Noisy Moscow
Excessive Noise Levels Afflict 70% of Moscow

By Anna Dolgov; Special to The Moscow Times Tuesday, August 5, 2003, page 11

Less than one third of Moscow residences are located in areas quiet enough to live, city officials said Friday. And the ceaseless roar of cars and trucks trundling along the city's streets may pose serious dangers to residents' health, while places to escape the noise are few and hard to find. Traffic noise is the worst along the congested Garden Ring, Prospekt Mira, Leningradskoye Shosse and the city's other main throughways, which grow quiet only for a few hours late at night, if at all.

"It's the same on every major street," said Irina Veretina, acting deputy chief of the noise-control department of Moscow's health inspectorate. Other notorious areas are some of the older streets, such as Begovaya, where residential buildings stand only 5 metres from the road, and noise in lower-floor apartments can be nearly deafening. In addition to being annoying, incessant traffic noise can cause a myriad of health problems, including psychoneurotic disorders, asthenia, general weakness, irritability and dizziness attacks, according to a report by the health inspectorate.

Constant noise can cause sleep disorders and heart problems, including ischemia. The ill effects are further aggravated when the noise combines with Moscow's polluted air to undermine the immune system, according to the report. "The noise affects first of all children and the elderly, although young healthy adults may also suffer ill effects," said Ruslan Gildenskiold, head of the municipal hygiene department of the Erisman Research Institute in Moscow.

Between 70 percent and 80 percent of Muscovites live in areas where traffic noise is too loud, according to estimates by health officials, but in keeping with the Russian tradition of accepting life's difficulties as they come along, many seem to think there is no escaping the noise. "I know it's probably not good for me, but what can I do?" said Mikhail Antonov, a 66-year-old resident of a brick building on the busy Leningradskoye Shosse. In a tree-shaded courtyard behind the building, 75-year-old Nina Novikova was taking refuge from the noise that permeates her apartment from early in the morning. "I need quiet, but there is no quiet," Novikova said. "We are sick and tired of all these cars, especially in the summer, when people go to their dachas."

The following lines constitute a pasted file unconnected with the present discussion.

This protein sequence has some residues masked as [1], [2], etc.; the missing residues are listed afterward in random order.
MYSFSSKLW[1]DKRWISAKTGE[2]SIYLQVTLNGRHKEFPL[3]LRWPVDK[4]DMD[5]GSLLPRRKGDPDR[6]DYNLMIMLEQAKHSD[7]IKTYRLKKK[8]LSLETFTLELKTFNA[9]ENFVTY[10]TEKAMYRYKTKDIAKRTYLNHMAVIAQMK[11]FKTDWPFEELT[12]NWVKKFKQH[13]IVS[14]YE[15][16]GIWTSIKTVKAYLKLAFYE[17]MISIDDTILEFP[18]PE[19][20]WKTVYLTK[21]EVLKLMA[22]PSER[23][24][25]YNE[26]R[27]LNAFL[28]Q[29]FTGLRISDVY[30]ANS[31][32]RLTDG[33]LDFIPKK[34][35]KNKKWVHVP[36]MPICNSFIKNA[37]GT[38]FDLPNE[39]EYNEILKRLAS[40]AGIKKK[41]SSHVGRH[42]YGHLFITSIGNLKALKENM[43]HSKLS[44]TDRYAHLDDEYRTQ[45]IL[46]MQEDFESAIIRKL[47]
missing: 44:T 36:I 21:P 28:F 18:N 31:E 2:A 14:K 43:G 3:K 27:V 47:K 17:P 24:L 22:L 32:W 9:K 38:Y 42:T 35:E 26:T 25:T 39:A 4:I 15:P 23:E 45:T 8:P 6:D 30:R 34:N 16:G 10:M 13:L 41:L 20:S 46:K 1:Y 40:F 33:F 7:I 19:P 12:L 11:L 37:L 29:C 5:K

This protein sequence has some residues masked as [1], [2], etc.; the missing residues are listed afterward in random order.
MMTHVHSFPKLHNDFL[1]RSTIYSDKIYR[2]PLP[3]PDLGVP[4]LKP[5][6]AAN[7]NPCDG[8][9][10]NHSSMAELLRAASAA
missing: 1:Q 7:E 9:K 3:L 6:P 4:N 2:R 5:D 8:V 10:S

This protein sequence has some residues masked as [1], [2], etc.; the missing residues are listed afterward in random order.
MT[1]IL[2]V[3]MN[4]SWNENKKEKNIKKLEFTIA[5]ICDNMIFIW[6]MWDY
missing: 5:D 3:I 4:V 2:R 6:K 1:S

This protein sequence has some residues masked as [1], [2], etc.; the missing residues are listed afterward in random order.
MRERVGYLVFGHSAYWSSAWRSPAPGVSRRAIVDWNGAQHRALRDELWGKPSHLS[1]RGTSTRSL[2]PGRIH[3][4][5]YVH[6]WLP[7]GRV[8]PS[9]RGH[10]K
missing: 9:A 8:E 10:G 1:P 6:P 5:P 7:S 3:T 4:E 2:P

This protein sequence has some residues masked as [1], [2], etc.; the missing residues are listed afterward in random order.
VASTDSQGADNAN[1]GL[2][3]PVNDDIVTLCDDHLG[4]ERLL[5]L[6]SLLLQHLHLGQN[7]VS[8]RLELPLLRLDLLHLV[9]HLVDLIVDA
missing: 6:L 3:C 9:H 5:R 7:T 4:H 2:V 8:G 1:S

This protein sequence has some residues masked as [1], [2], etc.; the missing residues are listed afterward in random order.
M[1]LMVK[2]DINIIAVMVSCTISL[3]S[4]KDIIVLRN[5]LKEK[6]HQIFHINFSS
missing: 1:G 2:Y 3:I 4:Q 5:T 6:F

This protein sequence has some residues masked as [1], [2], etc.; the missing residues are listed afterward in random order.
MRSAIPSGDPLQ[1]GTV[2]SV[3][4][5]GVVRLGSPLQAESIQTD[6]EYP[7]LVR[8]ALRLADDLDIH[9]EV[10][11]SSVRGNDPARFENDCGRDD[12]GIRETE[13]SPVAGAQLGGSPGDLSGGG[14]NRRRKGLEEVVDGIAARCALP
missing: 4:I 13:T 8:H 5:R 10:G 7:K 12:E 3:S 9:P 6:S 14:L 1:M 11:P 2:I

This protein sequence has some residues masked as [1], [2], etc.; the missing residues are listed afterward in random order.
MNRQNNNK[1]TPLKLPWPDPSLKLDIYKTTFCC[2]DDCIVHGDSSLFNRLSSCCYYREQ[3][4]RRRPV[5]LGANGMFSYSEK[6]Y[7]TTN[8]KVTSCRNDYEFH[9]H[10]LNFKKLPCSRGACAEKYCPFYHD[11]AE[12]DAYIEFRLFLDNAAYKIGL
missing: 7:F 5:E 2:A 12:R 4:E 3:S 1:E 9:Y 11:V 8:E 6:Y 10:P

Leningradskoye Shosse is the main route for people heading out of Moscow to northern suburbs on Friday and heading back to the city on Sunday night. During rush hour, which can last for hours on end both in the morning and the evening, cars are often jammed together nearly bumper to bumper, horns blowing and engines running.

Given the high levels of noise in most of the city, the number of complaints is relatively low, Veretina said. "People get used to traffic noise easier than they get used to noise from other sources, such as industrial enterprises," she said. Most of the complaints her agency receives are about too much noise from a neighbourhood factory, she said. "These are actually easier for us to deal with. We can issue orders to the enterprise (to turn down the volume) and the order is obeyed.

"But we cannot ban road traffic," Veretina said. Noise levels around main streets are 20 to 25 decibels higher than the norm, which has been set at 30 decibels for nights and 40 decibels for the daytime, Veretina said. On the most congested streets, noise levels can reach nearly 90 decibels, according to health inspectorate figures. Health officials refused to identify any particular quiet neighborhoods that are good to live in, but said that small oases are scattered throughout the city.

One option for those who choose to live near a major road is to find an apartment that faces a backyard. There, noise levels can drop to the acceptable level or just a few decibels above it, Veretina said. For those whose apartment faces the street, the best solution may be to install soundproof windows and air-conditioning, Veretina said, but this option is clearly too expensive for many Muscovites.

When a new road is being built in Moscow, city authorities now install insulating window packages in the apartment buildings where residents would be affected by the increased traffic. But those who live along older roads have to keep suffering from the noise -- or spend their own money on soundproof windows.

Right to Quiet Society Newsletter, Spring 2004
< Prev 1 2 3 4 5 6 7 8 Next >

Right to Quiet Home Page